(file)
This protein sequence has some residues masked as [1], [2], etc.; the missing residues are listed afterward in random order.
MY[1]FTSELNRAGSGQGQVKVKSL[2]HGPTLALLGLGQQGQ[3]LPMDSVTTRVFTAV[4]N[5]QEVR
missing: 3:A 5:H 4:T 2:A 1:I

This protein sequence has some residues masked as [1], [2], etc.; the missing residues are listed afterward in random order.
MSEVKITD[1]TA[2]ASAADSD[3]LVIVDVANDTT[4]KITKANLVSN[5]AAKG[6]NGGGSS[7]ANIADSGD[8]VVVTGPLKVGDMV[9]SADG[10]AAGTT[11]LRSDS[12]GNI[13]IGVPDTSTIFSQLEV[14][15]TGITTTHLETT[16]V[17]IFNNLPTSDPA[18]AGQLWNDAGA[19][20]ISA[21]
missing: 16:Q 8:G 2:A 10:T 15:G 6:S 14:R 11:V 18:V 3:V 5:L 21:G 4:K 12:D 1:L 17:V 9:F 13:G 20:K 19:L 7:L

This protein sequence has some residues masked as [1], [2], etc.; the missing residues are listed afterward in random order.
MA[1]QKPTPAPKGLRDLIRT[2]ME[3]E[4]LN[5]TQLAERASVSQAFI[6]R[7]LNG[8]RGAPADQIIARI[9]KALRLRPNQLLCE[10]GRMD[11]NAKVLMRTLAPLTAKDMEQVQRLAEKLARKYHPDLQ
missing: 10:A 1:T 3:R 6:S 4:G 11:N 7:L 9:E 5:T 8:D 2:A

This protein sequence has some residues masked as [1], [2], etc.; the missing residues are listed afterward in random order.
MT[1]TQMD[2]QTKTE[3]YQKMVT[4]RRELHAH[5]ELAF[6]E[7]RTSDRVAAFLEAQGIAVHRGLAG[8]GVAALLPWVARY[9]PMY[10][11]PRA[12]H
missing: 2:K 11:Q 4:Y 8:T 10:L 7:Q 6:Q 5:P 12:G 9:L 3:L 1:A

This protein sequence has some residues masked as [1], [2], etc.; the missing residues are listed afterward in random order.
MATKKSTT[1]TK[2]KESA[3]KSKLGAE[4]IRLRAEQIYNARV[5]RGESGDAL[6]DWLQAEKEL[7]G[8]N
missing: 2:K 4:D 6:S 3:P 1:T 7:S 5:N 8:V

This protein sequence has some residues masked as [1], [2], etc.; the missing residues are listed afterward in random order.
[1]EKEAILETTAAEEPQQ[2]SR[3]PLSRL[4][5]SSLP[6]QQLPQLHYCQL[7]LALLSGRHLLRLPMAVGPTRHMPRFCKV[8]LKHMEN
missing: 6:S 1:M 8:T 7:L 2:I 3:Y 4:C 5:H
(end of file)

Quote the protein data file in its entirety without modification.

This protein sequence has some residues masked as [1], [2], etc.; the missing residues are listed afterward in random order.
MY[1]FTSELNRAGSGQGQVKVKSL[2]HGPTLALLGLGQQGQ[3]LPMDSVTTRVFTAV[4]N[5]QEVR
missing: 3:A 5:H 4:T 2:A 1:I

This protein sequence has some residues masked as [1], [2], etc.; the missing residues are listed afterward in random order.
MSEVKITD[1]TA[2]ASAADSD[3]LVIVDVANDTT[4]KITKANLVSN[5]AAKG[6]NGGGSS[7]ANIADSGD[8]VVVTGPLKVGDMV[9]SADG[10]AAGTT[11]LRSDS[12]GNI[13]IGVPDTSTIFSQLEV[14][15]TGITTTHLETT[16]V[17]IFNNLPTSDPA[18]AGQLWNDAGA[19][20]ISA[21]
missing: 16:Q 8:G 2:A 10:T 15:G 6:S 14:R 11:V 18:V 3:V 5:L 21:G 4:K 12:D 1:L 17:V 9:F 13:G 20:K 19:L 7:L

This protein sequence has some residues masked as [1], [2], etc.; the missing residues are listed afterward in random order.
MA[1]QKPTPAPKGLRDLIRT[2]ME[3]E[4]LN[5]TQLAERASVSQAFI[6]R[7]LNG[8]RGAPADQIIARI[9]KALRLRPNQLLCE[10]GRMD[11]NAKVLMRTLAPLTAKDMEQVQRLAEKLARKYHPDLQ
missing: 10:A 1:T 3:R 6:S 4:G 11:N 7:L 9:E 5:T 8:D 2:A

This protein sequence has some residues masked as [1], [2], etc.; the missing residues are listed afterward in random order.
MT[1]TQMD[2]QTKTE[3]YQKMVT[4]RRELHAH[5]ELAF[6]E[7]RTSDRVAAFLEAQGIAVHRGLAG[8]GVAALLPWVARY[9]PMY[10][11]PRA[12]H
missing: 2:K 11:Q 4:Y 8:T 10:L 7:Q 6:Q 5:P 12:G 9:L 3:L 1:A

This protein sequence has some residues masked as [1], [2], etc.; the missing residues are listed afterward in random order.
MATKKSTT[1]TK[2]KESA[3]KSKLGAE[4]IRLRAEQIYNARV[5]RGESGDAL[6]DWLQAEKEL[7]G[8]N
missing: 2:K 4:D 6:S 3:P 1:T 7:S 5:N 8:V

This protein sequence has some residues masked as [1], [2], etc.; the missing residues are listed afterward in random order.
[1]EKEAILETTAAEEPQQ[2]SR[3]PLSRL[4][5]SSLP[6]QQLPQLHYCQL[7]LALLSGRHLLRLPMAVGPTRHMPRFCKV[8]LKHMEN
missing: 6:S 1:M 8:T 7:L 2:I 3:Y 4:C 5:H